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Thank you for your reply. It makes more sense now. I guess I just have to do more C++ than Java/C# for a while to get used to it. I have to read more on those inline functions though. –  Sidar Dec 26 '11 at 18:20

Okay first of all here is the answer of why templates can only be implemented in header files:

Why can templates only be implemented in the header file?

It is not because it's generic, it's because of the way compilers actually handle templates. If you don't get the explanation there, msg me :).

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Oh yeah, might have said it the wrong way but I understand =)! –  Sidar Dec 26 '11 at 16:56

If you put method implementations in the header file, the C++ compiler may choose to inline the code at call-sites. So it can be more efficient.

If you have a class defined fully in a header file then you don't need a .cpp file making things (if the implementation is short) a bit easier to understand.

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But when do I want a CPP file like my given code? That is where I just hit a full stop. –  Sidar Dec 26 '11 at 16:55
    
It's a matter of taste. –  user97370 Dec 26 '11 at 16:57
    
hahah, you're not making it easier for me. So there really is no standard on how to do this? The convention only exists within the groups you are working with? –  Sidar Dec 26 '11 at 16:59
    
You can have the header file and binary for the cpp, you don't need the source to use it. –  Steve C Dec 26 '11 at 17:13

Header files are not used to "separate the interface" from the implementation, they already contain many implementation details unless you use the pimpl idiom. That, is a different topic and it can be done in any language that does not have "header" file like C# and Java.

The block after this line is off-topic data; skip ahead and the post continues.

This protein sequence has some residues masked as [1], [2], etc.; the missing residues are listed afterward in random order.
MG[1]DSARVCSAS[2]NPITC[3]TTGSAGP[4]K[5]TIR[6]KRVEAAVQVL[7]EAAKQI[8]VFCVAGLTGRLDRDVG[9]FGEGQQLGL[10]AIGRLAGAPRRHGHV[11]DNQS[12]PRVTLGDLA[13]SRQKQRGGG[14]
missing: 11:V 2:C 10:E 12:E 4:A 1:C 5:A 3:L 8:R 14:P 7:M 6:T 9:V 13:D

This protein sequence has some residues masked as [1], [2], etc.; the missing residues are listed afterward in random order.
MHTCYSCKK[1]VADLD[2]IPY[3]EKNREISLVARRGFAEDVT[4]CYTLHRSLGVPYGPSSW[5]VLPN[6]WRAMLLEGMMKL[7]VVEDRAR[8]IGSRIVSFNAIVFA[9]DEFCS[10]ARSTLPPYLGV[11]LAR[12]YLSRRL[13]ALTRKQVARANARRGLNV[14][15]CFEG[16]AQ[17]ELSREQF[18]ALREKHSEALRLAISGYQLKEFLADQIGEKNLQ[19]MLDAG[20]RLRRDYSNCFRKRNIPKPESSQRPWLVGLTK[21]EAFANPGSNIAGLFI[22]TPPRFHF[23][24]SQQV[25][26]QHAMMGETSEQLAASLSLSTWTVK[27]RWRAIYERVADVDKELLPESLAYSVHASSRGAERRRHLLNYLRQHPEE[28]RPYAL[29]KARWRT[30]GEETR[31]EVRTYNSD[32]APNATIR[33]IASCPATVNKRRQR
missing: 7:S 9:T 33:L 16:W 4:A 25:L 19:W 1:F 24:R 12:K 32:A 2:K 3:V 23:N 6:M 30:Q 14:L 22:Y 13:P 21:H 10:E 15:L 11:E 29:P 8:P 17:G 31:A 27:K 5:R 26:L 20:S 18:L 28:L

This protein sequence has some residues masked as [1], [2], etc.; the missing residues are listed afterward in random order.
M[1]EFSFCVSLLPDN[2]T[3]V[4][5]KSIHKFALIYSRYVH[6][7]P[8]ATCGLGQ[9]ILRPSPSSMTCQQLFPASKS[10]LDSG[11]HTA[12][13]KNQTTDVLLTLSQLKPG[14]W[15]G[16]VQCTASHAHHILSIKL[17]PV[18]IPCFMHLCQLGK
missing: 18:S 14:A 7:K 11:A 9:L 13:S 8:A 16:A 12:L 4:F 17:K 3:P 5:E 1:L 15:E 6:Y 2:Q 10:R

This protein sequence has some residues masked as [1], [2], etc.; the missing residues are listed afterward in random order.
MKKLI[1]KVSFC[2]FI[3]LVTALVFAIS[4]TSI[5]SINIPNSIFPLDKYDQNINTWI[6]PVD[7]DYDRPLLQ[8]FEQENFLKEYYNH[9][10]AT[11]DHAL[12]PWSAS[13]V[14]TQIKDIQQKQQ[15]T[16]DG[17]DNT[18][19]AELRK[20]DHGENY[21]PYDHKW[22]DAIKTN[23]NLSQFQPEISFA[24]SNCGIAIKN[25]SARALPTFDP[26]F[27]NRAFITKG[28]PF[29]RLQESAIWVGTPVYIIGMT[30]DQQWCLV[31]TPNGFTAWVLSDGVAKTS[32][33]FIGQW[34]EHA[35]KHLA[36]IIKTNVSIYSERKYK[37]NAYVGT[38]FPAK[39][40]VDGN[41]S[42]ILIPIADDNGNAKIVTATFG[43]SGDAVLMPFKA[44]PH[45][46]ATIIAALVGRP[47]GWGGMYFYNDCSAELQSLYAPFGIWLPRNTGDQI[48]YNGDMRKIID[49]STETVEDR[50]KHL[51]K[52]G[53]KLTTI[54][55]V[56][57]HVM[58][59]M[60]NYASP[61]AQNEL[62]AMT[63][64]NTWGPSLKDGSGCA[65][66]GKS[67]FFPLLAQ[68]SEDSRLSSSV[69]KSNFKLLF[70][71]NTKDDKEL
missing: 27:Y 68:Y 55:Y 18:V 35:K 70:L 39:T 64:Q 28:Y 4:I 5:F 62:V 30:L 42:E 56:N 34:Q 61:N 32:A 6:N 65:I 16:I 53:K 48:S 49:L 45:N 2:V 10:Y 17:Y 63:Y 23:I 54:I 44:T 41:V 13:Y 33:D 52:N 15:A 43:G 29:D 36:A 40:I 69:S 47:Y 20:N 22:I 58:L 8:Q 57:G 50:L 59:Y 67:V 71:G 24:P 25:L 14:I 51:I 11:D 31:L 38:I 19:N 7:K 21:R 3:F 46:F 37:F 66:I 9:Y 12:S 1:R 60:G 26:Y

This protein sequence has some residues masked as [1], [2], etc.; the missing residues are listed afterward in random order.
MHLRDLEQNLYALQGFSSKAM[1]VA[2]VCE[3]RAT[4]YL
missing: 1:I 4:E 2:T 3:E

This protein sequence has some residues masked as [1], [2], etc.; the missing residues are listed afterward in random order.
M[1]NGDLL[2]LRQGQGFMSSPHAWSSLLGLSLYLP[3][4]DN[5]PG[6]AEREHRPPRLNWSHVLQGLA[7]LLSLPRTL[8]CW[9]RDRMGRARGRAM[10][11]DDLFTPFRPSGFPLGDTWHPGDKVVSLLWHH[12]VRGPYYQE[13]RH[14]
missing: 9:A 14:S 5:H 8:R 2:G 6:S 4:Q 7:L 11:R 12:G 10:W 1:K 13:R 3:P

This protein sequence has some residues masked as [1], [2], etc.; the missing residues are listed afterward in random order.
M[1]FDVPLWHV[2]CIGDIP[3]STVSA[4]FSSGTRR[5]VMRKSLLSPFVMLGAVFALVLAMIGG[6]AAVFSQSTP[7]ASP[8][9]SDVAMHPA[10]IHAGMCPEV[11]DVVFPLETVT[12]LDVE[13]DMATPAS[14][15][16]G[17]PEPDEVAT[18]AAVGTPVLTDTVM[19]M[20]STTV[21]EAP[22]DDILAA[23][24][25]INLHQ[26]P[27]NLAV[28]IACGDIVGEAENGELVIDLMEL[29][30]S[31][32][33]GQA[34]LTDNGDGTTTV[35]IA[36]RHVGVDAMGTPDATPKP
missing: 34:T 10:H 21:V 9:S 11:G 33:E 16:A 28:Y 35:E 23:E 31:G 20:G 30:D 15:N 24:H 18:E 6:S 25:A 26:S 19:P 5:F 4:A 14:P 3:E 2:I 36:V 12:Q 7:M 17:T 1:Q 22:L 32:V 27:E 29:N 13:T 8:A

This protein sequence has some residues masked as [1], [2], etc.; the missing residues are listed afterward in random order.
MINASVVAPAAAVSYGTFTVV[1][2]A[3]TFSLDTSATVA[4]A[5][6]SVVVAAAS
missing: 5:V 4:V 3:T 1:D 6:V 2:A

Their real use comes from the fact that when the compiler must allocate room for an instance of a class, it must know its size. To compute the size, it needs a complete declaration for that class. Since you are probably going to do use instance of that class among many translation units, the only sane way to provide that declaration is to put it in a header file and #include it when needed.

When you create a pointer to an instance (or a reference), the compiler does not need to know the size of that class since pointer have typically the same 4 or 8 byte size. For those cases you can just use a forward declaration instead of #including the header.

Now, the reason why you can include code in a header file is due to the current C++ template mecanics. That code will be compiled many times but the compiler/linker will eliminate all copies and keep a single one in the final compiled code.